Lindsey’s Skyward™ Bald Cypress Taxodium distichium ‘Skyward’ PP22812

James Barborinas James Barborinas
Urban Forestry Services | Bartlett Consulting
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Once again, I find myself impressed with a relatively new tree cultivar. We are fortunate that nature provides so many alternatives. The Lindsey’s Skyward bald cypress tree has many unique qualities, especially attractive to urban plantings.   

First of all, it is a relatively compact tree, maturing out at less than 30 feet tall and under 10 feet wide. It is a deciduous conifer, dropping its small flat needles in the fall after an extended period of rusty red fall color. Many experienced arborists have stories of being called by tree owners to cut down or investigate why their tree is dying only to get the good news that it is similar to their broadleaf relatives, still alive and well, but going into dormancy.

Apical dominance in a central leader is a strong trait in the Lindsey’s Skyward bald cypress. But, it is important to inspect young trees for double leaders battling for dominance and to immediately prune the less dominant leader out. Lateral limbs typically have a small aspect ratio to the main trunk, growing upward at 45 degrees or tighter.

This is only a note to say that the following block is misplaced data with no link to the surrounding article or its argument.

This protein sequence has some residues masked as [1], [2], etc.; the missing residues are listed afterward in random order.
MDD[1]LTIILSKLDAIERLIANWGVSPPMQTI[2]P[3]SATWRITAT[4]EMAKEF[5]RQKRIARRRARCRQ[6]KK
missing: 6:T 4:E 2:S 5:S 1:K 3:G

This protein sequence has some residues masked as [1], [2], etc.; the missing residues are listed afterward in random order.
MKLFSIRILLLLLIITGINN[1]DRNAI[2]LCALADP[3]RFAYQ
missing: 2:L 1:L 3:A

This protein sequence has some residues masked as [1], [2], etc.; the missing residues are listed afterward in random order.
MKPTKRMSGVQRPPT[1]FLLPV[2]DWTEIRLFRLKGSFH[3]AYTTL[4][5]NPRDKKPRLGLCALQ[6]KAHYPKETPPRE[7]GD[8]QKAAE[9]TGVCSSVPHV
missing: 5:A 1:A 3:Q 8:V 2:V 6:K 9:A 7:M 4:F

The summer foliage is lime green at first, soft to the touch and appear as fine, almost feathery needles or flat sprays on the twigs. Mature foliage turns a dark green color that accents the elegant upright structure of this tree. In fall, the needles tend to drop all at once, creating a short-lived dense cover of bronze color around base of the tree.    

Bald cypress are generally known for their “knees” that develop around their base from surface roots, but this Lindsey’s Skyward selection lacks that peculiarity, which could pose a nuisance or trip hazard for many urban planting sites. Bald cypress transplants relatively easily and this selection apparently has a deep root system. It will grow in full sun to light shade and tolerates wet locations, as well as poorly drained or tight clay soils, all attractive qualities for an urban tree. 

Like so many other unique cultivars, this tree was discovered in 1990 in a seedling plot in Mustang, Oklahoma by Robert M. Lindsey. It was observed for 20 years and patented in 2012. It is certainly worthy of consideration for any number of urban, street, garden and landscape locations. 

As always, let me know if you have any experience with this or other trees to consider in our urban plantings.  

James M. Barborinas, ASCA Registered Consulting Arborist #356
ISA Certified Arborist #PN-0135A, ISA Tree Risk Assessment Qualified
Principal Consultant-Local Manager
Urban Forestry Services | Bartlett Consulting
jbarborinas@bartlett.com
Office: 360-428-5810